When you perform full backup against your database SQL Server put mark to indicate which data has been backed up and your differential backup will backup for this mark till the time the differential backup has been performed.
· Copy-only backup
Copy-only backup similar to full backup except it doesn’t mark backed up data.
If you perform full backup on Friday, copy-only backup on Saturday, and differential backup on Sunday your differential backup will contain data between Friday till Sunday.
· Transaction Log Backup
Transaction log backup is a process of backing up the transaction log which contains log of all transactions run against the database you can truncate the file at the end of the backup or not, but I believe it is better to backup transaction log with truncate (it is the default option) this will help you to maintain your transaction log file size and also you can get small size of log backup file and this also affect your restore time and the point to restore. For instance if you schedule a backup of transaction log file each five minutes this mean you can lose not more than five minutes in case of failure in your system.
The database should be in a full recovery model or bulk-logged recovery mode.
It always depends on your database and the acceptable time of data loses and time to recovery. The small time interval backup means you need more space to store these files e.g. if you do a daily full backup (e.g. 100 GB) and differential backup (2 GB) each four hours and hourly transaction log backup (1 GB) this means you need more space than if you have a weekly full backup and daily differential backup and hourly transaction log backup and you have data lost of one hour in each cases but the time to restore is different the second configuration need more time to restore than the first one.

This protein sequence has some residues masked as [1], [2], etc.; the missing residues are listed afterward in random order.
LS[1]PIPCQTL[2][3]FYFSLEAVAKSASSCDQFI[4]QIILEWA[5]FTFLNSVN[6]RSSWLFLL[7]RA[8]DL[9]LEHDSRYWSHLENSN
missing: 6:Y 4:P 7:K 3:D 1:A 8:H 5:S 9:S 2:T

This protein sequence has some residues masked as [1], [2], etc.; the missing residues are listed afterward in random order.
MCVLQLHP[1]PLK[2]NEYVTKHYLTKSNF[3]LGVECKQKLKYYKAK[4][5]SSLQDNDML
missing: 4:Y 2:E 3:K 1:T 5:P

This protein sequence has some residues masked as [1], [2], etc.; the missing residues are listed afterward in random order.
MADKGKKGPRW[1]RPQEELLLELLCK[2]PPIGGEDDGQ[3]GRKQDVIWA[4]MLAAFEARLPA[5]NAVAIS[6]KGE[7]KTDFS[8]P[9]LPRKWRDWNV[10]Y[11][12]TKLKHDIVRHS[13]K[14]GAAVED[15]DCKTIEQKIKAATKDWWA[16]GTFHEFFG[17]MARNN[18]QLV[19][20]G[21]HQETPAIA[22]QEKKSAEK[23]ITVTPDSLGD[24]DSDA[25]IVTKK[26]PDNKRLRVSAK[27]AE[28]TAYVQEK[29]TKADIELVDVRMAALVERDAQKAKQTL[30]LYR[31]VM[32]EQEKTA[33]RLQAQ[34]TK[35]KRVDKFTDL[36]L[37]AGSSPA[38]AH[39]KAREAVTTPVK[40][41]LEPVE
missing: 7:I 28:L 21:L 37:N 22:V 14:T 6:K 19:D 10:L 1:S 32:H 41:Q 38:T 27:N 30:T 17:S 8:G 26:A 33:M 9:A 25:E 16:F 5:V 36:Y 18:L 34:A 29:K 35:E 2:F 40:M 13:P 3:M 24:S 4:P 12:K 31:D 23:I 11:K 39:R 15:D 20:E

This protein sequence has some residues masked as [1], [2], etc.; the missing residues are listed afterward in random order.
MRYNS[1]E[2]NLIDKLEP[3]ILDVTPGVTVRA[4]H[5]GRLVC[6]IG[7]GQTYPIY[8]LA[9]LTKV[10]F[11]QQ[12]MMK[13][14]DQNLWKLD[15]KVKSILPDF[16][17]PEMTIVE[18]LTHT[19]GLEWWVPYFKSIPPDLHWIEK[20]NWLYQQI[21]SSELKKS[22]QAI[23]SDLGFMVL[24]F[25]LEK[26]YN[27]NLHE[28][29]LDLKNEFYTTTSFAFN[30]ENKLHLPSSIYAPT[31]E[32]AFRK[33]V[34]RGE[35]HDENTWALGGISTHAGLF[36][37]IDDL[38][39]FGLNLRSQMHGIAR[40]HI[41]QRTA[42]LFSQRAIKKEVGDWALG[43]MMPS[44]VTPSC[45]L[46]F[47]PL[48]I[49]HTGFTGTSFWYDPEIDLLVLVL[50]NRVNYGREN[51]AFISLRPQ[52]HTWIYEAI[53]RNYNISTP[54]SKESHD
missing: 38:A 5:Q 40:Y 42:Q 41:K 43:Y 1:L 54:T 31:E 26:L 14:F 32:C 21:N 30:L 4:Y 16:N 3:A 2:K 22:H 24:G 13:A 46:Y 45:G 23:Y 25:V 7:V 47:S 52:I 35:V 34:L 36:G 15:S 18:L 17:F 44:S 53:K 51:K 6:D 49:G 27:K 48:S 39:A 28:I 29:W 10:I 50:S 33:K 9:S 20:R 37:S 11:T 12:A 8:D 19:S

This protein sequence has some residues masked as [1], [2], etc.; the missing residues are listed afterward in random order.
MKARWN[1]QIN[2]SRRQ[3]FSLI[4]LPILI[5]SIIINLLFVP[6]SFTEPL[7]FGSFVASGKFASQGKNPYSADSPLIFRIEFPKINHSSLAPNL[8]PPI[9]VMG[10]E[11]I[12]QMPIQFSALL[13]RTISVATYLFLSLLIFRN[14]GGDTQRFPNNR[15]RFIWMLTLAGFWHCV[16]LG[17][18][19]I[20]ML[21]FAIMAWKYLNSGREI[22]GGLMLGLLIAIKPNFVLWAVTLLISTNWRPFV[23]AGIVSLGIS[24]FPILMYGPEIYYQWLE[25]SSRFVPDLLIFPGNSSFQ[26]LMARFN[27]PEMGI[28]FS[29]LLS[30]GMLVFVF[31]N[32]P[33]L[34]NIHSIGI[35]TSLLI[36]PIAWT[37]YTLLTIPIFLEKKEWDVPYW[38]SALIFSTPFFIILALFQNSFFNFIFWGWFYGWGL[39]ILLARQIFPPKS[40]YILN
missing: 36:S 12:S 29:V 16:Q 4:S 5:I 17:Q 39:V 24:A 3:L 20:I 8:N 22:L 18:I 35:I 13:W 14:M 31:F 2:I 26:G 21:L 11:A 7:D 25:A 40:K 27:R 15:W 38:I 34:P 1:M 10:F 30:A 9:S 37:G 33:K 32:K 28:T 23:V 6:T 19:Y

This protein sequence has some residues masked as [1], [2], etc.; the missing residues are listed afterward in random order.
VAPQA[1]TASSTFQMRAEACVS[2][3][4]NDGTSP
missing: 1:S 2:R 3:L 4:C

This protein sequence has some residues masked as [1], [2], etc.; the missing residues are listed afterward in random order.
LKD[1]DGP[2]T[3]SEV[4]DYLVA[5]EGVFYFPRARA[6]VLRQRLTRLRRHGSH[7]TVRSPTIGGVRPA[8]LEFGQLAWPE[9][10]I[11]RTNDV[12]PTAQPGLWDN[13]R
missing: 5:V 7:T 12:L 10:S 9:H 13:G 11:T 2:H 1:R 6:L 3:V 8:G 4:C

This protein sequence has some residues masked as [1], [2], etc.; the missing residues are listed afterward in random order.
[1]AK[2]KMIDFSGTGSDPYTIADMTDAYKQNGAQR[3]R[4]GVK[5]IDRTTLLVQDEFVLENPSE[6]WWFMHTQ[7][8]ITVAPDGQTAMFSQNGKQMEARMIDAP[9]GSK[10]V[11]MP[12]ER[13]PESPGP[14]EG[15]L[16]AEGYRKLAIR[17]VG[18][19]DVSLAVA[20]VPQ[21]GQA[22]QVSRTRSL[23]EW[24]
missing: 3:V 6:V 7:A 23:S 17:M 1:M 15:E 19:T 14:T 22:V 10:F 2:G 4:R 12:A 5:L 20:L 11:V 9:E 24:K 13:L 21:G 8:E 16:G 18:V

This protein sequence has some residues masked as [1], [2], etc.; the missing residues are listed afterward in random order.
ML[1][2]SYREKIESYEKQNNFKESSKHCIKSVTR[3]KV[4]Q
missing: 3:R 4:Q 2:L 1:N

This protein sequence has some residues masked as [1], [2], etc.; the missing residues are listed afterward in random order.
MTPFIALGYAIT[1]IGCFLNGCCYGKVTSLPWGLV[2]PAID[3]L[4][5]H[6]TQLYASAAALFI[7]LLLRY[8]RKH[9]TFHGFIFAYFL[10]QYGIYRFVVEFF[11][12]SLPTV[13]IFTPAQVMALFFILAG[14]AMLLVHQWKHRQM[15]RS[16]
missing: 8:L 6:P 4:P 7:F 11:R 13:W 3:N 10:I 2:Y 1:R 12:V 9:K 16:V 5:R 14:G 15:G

To restore each database first you should have a full backup of database the full backup is the base backup to restore your database.
If your database in full recovery mode you should first backup the tail log (run a transaction log backup) and then restore your full backup, last differential backup, all transaction log backups since the last differential backup and finally the tail log backup.
For example if you have
Start Time of backup
Each for hour
If your database fails on 10:59 AM on Sunday to restore your database:
· First you should backup the tail of the log.
· Second restore the full backup taken on Saturday at 11:00 PM with no recovery option.
· Third restore the last differential backup (it will be the backup taken at 9:00 AM on Sunday) with no recovery option.
· Forth restore the transaction log since the last differential backup (transaction log taken after 9:00 AM on Sunday) it will be the transaction log taken at 9:30 and 10:30 and restore it with no recovery option.
· Fifth restore the tail of the log (look at First point) and restore it with recovery.
Notice we only lose about 29 minute of data the data between the last transaction log backup and the failure and if our database fails at 11:29 we also can only restore to 10:30 because this is the last transaction log backup and we lose about an hour of data.
The with no recovery option is used to put the database in the restoring state and it will prevent the database from being accessed by the user and the you will restore all of your file and after that make the database available to the user and recover it.
Please refer to Microsoft online book and see more details about how to do this and you can google to fine more scenarios available.
Written by Elmozamil Elamir